• As of September 12th, new cases were being diagnosed at a rate of 248 cases per 100K residents per week. The rate was decreasing by 17 cases per 100K residents per week. While most counties are seeing improvement, a few like Greenlee are experiencing worsening outbreaks.
    • Transmission among children continues to decline faster than transmission among other age groups. Importantly, schools may have to discontinue evidence-based mitigation practices (e.g., masking) on September 29th depending on an impending court ruling.
  • Vaccination remains the most important public health priority to reduce viral spread and severe illness in the long run; however, mask mandates, restrictions on indoor gatherings, and targeted business mitigations are still needed to reduce transmission and prevent a reversal in the short-term.
  • COVID-19 hospital occupancy is holding steady and is likely to exceed 20% of all beds in the general ward and 25% of beds in the ICU for weeks to come. Access to care will remain restricted even on the backside of waning COVID-19 case rates. Expect delays in elective procedures to persist.
  • Although weekly deaths approaching 300 are now improbable, totals reaching low 200s will persist for the end of August – early September.


Forecast reports to date, available as PDFs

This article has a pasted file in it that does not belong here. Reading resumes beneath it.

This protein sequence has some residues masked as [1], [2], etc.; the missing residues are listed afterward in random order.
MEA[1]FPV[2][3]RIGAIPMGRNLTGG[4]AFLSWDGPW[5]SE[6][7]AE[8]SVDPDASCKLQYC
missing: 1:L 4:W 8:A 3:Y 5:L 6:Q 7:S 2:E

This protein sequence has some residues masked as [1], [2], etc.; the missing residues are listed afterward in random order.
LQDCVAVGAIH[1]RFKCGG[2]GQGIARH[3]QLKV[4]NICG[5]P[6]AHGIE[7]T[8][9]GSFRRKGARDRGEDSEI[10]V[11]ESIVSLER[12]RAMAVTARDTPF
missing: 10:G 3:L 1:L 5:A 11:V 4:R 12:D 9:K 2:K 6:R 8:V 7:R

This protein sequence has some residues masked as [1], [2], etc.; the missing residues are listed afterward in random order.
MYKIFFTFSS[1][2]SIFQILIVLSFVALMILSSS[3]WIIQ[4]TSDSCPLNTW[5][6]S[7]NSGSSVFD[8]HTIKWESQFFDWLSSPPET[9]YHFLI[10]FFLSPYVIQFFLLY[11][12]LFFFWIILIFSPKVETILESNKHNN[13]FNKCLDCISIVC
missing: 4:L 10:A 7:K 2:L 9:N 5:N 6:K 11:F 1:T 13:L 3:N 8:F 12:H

Download PDF to view additional charts of Arizona counties, available in appendix of report.

September   10  |   17  

August   6  |   13  |   20  |   27  

July   13  |   16  |   23  |   30

May   7  |   21

April   9   |   23

March   5   |   12  |  19  |  26  

February   5   |   12   |   19   |   26  

January   4   |   8   |   15   |   22   |   29

2020 Reports

December   4   |   11   |   18   |   28

November   4   |   11   |   20   |   27

October   2   |   9   |   16   |   21   |   28

September   4   |   11   |   18   |   25

August   7   |   14   |   21   |   28

July   3   |   10   |   17   |   24   |   31

June   5   |   12   |   19   |   26

May   1   |   8   |   15   |   22   |   29

April   8   |   13   |   23   |   28

March   17   |   22   |   28

Based on what we know now about this pandemic, we support guidelines for social distancing to slow the spread of the virus and urge everyone to follow the recommendations provided by the Centers for Disease Control and Prevention (CDC) to protect yourself, your family, your neighbors, and your employees. Please heed the recommendations as provided by the CDC.